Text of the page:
Using cameras close to high intensity energy sources, such as laser devices and other sources

Using cameras close to high intensity energy sources, such as laser devices and other sources

 

What is the maximum power density from an object that the camera can take?

We have this text under Cautions in our camera documentation

“Do not point the infrared camera (with or without the lens cover) at intensive energy sources, for example devices that emit laser radiation, or the sun. This can have an unwanted effect on the accuracy of the camera. It can also cause damage to the detector in the camera.”

Sometimes the application is to examine objects in a laser environment. Here are some guidelines.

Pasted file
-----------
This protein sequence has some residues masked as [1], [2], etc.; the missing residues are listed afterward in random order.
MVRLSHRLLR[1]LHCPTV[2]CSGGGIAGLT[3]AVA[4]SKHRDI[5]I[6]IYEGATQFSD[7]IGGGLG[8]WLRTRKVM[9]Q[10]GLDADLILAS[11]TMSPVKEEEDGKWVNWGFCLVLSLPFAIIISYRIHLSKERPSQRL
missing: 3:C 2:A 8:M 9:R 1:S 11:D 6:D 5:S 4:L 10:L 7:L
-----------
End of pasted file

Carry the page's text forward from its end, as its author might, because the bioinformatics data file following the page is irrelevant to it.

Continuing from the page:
We have no information regarding the detector sensitivity for lasers. However, the detector is sensitive to the input power so you can compare the laser average power with the input power to the detector in “normal” operation. The detector window has a cut-on filter at about 7.5 µm so the detector is only sensitive to radiations above 7.5 µm. The sensitivity begins to drop at about 13 µm but it is probably sensitive up to 20 µm. The camera optics will also start to absorb around 13 µm (Germanium lenses).

If you look at the sun (6000°C) for a short while with the camera you might see some burn-in effects that will disappear after some minutes but you will not damage the detector.

6000°C (7.5-15 µm) corresponds to an energy level of about 2 W/cm2 at the detector.
500°C (7.5-15 µm) corresponds to an energy level of 100 mW/cm2.

The 100 mW/cm2 continuous input power is without any risk.
You should not exceed 2 W/cm2 continuous input power.

We have no information regarding the maximum energy that the detector can handle during a short laser pulse.